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Tricks are no treat for pets
Animals need to be kept safe on Halloween
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There are all sorts of preparations under way for a successful Halloween.
Decorating, costume production, treat preparation, even safety planning for the trick-or-treaters, are all important.
But according to information from the American Society for the Prevention of Cruelty to Animals — ASPCA — much of the time that planning doesn’t extend to our pets, which can prove unfortunate for them, and expensive for us.
Some of the tips to keep pets safe at Halloween include:
• No tricks, no treats — Candy is for trick-or-treaters, not for dogs and cats. “Chocolate in all forms — especially dark or baking chocolate — can be very dangerous for dogs and cats. Candies containing the artificial sweetener xylitol can also cause problems. If you do suspect your pet has ingested something toxic, please call your veterinarian or the ASPCA Animal Poison Control Center at 888-426-4435.”
• Halloween plants such as pumpkins and decorative corn are considered to be “relatively nontoxic, but they can produce stomach upset in pets who nibble on them.”
• Wires and cords from electric decorations should be kept out of reach of pets. “If chewed, your pet might suffer cuts or burns, or receive a possibly life-threatening electrical shock.”
•  A carved pumpkin jack-o-lantern is festive, but with a lit candle, it is also dangerous to pets. “Pets can easily knock a lit pumpkin over and cause a fire. Curious kittens especially run the risk of getting burned or singed by candle flames.”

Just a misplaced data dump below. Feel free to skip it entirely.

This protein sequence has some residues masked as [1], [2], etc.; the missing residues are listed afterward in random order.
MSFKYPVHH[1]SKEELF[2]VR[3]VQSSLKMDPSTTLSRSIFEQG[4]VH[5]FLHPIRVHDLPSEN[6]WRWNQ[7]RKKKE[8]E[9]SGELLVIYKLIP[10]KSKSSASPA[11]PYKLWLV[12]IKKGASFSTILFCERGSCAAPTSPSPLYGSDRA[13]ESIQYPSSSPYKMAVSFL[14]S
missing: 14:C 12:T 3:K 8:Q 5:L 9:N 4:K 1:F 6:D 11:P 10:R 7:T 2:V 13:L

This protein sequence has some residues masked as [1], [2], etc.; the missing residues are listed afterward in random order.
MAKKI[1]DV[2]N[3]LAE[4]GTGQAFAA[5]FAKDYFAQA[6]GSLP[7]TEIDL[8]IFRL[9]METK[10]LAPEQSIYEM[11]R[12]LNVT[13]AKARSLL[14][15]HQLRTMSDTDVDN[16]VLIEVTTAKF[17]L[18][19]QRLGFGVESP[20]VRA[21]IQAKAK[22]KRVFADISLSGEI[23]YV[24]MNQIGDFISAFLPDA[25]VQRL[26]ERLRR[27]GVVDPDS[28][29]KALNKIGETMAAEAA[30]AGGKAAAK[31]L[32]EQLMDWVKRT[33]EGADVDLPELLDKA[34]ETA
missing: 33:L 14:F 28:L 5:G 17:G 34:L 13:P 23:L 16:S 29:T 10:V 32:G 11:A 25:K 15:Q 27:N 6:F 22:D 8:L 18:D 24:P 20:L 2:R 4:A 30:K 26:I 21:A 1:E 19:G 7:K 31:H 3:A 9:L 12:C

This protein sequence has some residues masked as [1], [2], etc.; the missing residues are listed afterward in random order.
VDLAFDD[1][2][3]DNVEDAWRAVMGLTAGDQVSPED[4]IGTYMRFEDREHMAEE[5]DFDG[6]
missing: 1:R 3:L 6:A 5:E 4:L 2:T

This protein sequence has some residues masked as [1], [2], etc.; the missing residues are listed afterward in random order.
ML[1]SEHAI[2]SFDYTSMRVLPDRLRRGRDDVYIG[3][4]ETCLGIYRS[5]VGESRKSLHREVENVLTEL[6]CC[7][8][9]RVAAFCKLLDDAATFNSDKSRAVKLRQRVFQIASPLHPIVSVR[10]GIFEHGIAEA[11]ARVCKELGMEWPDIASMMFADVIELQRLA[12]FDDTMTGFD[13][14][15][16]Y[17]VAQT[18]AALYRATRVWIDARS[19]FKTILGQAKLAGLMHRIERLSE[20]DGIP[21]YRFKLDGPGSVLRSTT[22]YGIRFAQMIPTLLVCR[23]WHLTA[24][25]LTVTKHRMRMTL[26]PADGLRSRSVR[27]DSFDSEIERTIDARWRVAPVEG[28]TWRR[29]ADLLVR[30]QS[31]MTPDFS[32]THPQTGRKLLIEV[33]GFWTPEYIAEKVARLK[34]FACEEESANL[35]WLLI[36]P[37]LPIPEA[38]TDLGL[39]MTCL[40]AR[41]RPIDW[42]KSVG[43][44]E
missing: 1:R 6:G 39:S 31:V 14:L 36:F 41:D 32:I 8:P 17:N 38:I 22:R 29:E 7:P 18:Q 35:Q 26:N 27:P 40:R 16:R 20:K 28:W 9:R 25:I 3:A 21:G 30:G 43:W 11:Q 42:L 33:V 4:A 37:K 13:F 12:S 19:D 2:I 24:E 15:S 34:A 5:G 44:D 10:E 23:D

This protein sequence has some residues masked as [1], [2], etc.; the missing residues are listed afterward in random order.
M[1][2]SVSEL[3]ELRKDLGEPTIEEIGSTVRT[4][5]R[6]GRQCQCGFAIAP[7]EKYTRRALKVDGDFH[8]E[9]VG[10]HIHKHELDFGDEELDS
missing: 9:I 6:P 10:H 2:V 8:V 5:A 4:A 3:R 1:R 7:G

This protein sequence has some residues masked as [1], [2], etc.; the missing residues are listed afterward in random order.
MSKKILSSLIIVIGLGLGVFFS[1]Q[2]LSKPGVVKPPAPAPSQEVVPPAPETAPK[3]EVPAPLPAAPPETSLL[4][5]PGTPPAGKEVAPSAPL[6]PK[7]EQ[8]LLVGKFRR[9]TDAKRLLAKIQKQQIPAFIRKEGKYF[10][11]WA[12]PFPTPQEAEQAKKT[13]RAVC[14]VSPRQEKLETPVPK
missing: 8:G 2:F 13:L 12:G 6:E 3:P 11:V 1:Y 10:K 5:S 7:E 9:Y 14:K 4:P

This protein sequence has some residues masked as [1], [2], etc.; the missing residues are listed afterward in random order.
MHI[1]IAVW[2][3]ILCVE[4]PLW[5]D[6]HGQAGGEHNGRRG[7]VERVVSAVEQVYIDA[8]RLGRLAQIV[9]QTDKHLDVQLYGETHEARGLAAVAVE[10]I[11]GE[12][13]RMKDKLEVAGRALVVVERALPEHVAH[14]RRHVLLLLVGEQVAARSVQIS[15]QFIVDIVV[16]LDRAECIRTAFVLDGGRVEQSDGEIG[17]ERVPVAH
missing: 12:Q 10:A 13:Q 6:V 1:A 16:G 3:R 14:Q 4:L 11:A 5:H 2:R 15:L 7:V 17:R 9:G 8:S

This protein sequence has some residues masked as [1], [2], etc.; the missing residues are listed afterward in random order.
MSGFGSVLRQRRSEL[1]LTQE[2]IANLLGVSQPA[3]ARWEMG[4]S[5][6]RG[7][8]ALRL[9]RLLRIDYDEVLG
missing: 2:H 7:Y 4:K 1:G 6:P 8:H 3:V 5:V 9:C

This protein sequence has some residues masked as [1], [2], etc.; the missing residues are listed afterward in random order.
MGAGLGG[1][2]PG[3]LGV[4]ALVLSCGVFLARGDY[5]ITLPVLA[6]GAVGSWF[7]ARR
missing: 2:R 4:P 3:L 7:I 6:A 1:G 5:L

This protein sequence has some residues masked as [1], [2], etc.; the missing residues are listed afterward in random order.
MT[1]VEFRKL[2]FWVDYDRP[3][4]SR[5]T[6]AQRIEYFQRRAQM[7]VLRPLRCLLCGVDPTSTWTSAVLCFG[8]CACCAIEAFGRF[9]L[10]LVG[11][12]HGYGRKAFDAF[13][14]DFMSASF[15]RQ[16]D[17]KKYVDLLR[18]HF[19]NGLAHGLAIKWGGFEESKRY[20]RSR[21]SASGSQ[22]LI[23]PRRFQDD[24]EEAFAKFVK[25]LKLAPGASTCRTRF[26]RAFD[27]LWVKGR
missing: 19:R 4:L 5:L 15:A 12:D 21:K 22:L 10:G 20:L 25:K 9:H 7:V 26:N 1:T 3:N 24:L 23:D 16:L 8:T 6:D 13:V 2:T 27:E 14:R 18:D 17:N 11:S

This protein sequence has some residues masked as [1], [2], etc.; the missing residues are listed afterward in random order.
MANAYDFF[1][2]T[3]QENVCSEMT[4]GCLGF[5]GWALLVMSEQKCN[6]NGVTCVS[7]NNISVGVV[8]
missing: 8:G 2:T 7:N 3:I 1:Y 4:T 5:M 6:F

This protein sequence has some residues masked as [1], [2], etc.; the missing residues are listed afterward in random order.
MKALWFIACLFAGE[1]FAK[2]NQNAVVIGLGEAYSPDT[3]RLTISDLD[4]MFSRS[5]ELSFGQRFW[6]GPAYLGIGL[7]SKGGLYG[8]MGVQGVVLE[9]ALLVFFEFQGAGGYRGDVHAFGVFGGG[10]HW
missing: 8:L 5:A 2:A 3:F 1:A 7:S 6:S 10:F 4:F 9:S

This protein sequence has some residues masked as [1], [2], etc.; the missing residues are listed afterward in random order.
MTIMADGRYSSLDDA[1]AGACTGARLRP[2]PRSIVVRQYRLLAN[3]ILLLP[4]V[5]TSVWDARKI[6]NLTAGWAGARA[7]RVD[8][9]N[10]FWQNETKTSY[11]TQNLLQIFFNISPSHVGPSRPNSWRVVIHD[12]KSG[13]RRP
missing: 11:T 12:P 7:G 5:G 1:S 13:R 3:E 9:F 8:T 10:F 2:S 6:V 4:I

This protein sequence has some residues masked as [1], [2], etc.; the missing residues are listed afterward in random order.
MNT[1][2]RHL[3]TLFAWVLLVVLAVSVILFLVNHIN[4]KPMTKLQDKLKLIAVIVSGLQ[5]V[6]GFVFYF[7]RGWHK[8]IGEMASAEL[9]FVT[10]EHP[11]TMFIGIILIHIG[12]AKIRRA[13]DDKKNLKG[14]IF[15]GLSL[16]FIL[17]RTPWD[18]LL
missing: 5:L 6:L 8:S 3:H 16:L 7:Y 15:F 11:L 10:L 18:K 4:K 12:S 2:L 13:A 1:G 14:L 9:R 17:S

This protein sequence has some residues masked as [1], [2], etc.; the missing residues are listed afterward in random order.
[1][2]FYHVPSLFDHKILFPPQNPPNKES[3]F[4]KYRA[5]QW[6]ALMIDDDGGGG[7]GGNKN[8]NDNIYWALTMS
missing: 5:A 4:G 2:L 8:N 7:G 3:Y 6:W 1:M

• Costumes can be a problem for pets. “Dress-up can be a big mess-up for some pets. Please don’t put your dog or cat in a costume unless you know he or she loves it (yup, a few pets are real hams). For pets who prefer their ‘birthday suits,’ however, wearing a costume may cause undue stress.”
“If you do dress up your pet, make sure the costume isn’t annoying or unsafe. It should not constrict the animal’s movement or hearing, or impede his ability to breathe, bark or meow. Also, be sure to try on costumes before the big night. If your pet seems distressed, allergic or shows abnormal behavior, consider letting him go au naturale or donning a festive bandana.”
It is a good idea to keep pets and trick-or-treaters apart from each other. After all, you pet doesn’t know why these strangers are coming onto their territory.
• All but the most social dogs and cats should be kept in a separate room away from the front door during peak trick-or-treating hours. Too many strangers can be scary and stressful for pets.
•  When opening the door for trick-or-treaters, take care that your cat or dog doesn’t dart outside.
• Always make sure your dog or cat has proper identification. “If for any reason your pet escapes and becomes lost, a collar and tags and/or a microchip can be a lifesaver, increasing the chances that he or she will be returned to you.”